Strokes were more common in the 24 hours following a transient elevation in air pollution, Dr. Wellenius found. Looking at the relationship between an elevation of PM2.5 and stroke onset, he found that the risk of stroke rose steadily for the 12 hours after a rise in air pollution, then fell again. Twenty-four hours after the transient elevation, the effect of the increase had disappeared.
The effect of air pollution was seen in patients with small vessel or atherosclerotic large vessel stroke, but not cardioembolism, suggesting an effect at the level of the vessel, Dr. Wellenius said.
Extrapolating from the data, Dr. Wellenius calculated that an increase in 10 micrograms per cubic meter of fine pollutants increases the relative risk of stroke by 18 percent, far above estimates from previous studies, which have ranged from no effect to 6 percent. The greater increase, he said, is likely due to the greater accuracy with which symptom onset was recorded in his study. In other studies, he suggested, the effect of pollution would be diluted because patients may have had their strokes days before admission.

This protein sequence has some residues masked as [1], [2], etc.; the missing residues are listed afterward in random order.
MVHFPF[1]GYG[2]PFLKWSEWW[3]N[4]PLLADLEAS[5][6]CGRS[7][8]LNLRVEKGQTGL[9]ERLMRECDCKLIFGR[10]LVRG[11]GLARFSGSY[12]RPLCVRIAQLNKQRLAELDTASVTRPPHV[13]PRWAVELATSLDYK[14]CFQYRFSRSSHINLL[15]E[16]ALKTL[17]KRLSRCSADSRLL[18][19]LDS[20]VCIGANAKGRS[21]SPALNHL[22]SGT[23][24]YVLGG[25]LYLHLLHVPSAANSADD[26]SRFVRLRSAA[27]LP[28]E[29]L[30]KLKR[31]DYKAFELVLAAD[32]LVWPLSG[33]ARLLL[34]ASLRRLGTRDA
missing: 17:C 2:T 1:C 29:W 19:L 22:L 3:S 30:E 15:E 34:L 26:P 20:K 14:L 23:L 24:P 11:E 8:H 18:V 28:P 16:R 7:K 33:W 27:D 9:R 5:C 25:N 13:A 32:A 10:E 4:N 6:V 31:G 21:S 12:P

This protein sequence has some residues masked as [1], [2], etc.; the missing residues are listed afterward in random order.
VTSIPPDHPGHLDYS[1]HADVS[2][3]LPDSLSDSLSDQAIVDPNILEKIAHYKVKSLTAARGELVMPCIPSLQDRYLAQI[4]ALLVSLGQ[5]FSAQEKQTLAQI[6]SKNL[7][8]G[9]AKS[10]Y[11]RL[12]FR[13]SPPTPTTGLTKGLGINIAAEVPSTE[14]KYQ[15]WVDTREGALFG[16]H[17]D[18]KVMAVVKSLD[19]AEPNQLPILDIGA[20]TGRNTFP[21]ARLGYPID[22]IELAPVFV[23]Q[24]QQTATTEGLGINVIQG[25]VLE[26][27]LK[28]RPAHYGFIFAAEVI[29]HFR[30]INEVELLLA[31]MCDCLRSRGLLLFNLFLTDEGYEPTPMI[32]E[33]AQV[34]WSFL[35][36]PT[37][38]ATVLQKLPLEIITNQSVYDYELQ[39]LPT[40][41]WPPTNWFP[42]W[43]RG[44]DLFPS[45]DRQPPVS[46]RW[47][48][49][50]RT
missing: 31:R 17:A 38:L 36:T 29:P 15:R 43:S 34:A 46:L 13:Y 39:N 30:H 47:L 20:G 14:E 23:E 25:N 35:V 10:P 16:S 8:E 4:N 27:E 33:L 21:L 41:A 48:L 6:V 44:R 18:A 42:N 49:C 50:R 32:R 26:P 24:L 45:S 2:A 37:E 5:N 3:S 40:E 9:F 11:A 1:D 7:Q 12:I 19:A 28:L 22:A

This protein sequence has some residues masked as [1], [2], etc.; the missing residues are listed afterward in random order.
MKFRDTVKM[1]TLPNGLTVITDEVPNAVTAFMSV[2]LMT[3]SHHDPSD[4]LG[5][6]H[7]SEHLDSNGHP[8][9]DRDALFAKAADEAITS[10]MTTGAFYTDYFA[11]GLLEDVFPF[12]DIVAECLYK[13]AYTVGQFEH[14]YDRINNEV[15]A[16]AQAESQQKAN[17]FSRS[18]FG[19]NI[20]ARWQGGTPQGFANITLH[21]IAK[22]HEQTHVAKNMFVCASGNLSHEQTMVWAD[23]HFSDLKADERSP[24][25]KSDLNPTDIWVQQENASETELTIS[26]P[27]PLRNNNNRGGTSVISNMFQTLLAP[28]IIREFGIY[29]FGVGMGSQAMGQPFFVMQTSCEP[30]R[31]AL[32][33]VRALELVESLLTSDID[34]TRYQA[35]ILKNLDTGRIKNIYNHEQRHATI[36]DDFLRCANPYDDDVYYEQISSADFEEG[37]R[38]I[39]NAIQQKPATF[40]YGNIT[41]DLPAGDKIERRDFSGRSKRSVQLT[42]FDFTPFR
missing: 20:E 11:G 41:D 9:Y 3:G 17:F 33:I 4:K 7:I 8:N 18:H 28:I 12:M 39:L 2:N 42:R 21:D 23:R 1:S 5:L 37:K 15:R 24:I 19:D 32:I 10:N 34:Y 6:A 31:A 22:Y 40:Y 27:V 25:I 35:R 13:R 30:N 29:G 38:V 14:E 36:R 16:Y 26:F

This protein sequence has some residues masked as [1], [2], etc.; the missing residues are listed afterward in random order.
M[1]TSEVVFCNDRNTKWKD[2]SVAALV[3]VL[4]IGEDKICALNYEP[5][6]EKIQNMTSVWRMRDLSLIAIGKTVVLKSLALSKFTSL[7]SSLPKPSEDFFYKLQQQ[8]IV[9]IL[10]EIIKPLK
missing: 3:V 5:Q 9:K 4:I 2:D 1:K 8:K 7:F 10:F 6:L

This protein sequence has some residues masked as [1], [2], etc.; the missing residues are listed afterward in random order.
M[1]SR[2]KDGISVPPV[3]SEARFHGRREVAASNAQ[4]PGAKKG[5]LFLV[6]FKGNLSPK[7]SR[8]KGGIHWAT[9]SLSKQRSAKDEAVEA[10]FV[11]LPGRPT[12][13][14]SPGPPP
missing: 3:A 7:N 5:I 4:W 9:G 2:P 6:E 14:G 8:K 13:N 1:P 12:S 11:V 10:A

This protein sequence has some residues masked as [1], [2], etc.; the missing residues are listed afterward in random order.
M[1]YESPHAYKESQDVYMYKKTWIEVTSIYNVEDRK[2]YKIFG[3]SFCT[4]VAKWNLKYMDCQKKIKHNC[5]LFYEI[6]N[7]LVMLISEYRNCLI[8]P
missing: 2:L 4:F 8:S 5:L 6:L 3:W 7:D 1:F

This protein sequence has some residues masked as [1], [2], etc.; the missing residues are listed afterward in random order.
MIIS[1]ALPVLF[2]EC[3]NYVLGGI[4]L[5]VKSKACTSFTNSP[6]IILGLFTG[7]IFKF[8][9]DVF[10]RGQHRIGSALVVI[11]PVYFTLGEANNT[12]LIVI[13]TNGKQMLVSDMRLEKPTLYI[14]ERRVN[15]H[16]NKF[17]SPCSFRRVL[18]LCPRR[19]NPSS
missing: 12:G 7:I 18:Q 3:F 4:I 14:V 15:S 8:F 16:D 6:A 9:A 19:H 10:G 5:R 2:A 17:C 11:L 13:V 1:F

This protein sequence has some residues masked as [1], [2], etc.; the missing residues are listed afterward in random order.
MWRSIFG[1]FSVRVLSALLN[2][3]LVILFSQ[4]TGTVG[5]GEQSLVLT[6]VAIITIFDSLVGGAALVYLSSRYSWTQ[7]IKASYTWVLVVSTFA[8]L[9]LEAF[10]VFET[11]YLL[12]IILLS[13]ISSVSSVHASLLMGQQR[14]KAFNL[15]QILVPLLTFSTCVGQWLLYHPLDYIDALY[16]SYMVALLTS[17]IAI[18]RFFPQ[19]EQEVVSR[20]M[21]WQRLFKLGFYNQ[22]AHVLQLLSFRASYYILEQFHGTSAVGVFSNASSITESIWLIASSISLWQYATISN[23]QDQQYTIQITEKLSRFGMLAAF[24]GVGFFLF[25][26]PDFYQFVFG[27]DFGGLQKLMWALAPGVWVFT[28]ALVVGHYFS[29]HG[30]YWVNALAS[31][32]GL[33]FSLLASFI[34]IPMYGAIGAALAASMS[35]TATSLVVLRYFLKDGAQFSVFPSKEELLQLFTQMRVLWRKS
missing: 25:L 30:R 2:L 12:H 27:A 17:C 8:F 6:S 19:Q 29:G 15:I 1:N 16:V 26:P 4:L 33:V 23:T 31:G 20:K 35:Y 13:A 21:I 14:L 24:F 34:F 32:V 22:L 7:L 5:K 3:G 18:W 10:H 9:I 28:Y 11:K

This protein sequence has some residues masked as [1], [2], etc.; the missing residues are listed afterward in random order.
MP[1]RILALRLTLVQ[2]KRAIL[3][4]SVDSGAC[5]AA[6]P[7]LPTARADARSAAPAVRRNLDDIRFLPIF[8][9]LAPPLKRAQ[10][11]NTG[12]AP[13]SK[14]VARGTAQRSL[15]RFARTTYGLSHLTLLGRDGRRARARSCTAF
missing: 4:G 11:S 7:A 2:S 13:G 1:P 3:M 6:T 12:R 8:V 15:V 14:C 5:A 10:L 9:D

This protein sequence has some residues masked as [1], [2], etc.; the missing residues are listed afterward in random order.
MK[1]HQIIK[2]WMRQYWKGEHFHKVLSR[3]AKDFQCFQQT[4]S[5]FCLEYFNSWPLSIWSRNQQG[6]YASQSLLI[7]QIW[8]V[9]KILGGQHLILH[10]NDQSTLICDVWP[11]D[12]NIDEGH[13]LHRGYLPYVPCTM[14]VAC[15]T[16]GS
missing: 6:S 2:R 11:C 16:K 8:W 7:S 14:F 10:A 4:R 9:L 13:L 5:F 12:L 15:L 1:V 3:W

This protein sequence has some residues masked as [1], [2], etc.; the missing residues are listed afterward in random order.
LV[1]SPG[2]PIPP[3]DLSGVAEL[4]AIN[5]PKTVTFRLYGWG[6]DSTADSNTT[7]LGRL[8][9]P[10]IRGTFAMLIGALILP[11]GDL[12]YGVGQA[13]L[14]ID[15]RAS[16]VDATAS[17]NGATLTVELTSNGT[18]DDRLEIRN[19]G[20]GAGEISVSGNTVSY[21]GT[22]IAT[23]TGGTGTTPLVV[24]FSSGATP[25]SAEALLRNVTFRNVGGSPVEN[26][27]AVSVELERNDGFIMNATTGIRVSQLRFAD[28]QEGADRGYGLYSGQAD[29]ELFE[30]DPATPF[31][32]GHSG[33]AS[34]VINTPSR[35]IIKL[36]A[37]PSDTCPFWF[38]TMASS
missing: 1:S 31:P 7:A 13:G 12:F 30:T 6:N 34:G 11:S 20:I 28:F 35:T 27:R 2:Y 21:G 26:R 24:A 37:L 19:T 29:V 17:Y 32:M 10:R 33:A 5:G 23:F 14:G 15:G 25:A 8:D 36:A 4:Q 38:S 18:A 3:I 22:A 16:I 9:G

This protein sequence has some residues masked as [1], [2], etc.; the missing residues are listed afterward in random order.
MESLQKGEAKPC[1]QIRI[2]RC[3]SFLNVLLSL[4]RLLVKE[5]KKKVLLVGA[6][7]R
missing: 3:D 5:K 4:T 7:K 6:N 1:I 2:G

He also estimated that a 2 microgram reduction in mean PM2.5 across the board might have averted approximately 6100 stroke hospitalizations in 2007, or 3 percent of the 184,000 stroke hospitalizations in the Northeast for that year.
Leslie McClure, PhD, associate professor of biostatistics in the School of Public Health at the University of Alabama at Birmingham, told Neurology Today that among the strengths of the study was its attention to the effect of short-term exposures, and its focus on a relatively low-pollution environment. “One of the key messages in this paper is that they were looking at an area of the country where they're meeting the EPA standards, and yet they very clearly found associations between short-term exposure to small particulate matter and stroke. So even within the allowable limits of the law we are finding there is still room for improvement.”